World Bank Urges CO2 Markets to Invest in Africa
NAIROBI The World Bank criticised carbon market investors on Thursday for failing to fund clean energy projects in Africa and said there were many untapped opportunities on the world's poorest continent.
The Kyoto Protocol set rich countries limits on emissions of heat-trapping greenhouse gases, but lets them meet these by paying for projects like wind and hydropower in developing nations under its Clean Development Mechanism (CDM).
But carbon credit prices in Africa were about 20 per cent lower than global averages, the Bank said in a new survey, due to investors' perception of the risk of doing business there.
"The World Bank is urging investors to buy in Africa ... We believe that perception of risk is not justified," Karan Capoor, the Bank's regional coordinator for carbon markets, told reporters at a major U.N. climate conference in Kenya.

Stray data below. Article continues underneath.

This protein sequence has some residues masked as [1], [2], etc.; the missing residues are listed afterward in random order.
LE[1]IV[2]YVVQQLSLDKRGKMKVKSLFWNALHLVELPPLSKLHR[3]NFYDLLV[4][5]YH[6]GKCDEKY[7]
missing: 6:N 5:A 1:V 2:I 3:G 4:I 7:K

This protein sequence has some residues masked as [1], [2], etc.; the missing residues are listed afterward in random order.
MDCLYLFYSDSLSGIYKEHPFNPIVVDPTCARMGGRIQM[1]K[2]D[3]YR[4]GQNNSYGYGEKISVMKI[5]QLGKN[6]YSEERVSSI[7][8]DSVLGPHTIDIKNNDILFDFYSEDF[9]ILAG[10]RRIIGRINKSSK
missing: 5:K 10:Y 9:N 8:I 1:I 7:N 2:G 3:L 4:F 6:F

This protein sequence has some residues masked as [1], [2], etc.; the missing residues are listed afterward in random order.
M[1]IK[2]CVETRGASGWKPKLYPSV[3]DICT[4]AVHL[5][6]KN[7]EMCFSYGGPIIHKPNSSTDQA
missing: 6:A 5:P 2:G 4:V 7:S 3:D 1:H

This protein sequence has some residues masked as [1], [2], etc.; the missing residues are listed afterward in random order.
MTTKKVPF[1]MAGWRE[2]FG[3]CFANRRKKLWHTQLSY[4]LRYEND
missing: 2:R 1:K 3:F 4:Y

"Certainly, a lot of African countries' economies have been booming and are open for this type of transaction."
The growing CDM trade was worth $5 billion in the last 20 months or so, but most funds have so far gone to China, India and Brazil. Many African countries have limited industrial sectors, and so have comparatively limited opportunities to reduce carbon emissions.
Most of the continent's transacted projects have been in South Africa and Egypt, but Capoor said half the volume of projects in the Bank's new CDM "pipeline" was accounted for by Nigeria and Equatorial Guinea.
He said there were also substantial opportunities in the clean power sector in countries like Kenya, where he said only 15 percent of the population had access to electricity. He said so far CDM did not adequately reward clean power projects.
"We believe this unnecessarily penalises the poorest people in the poorest countries in the world, and we would urge policymakers to look at that," he said.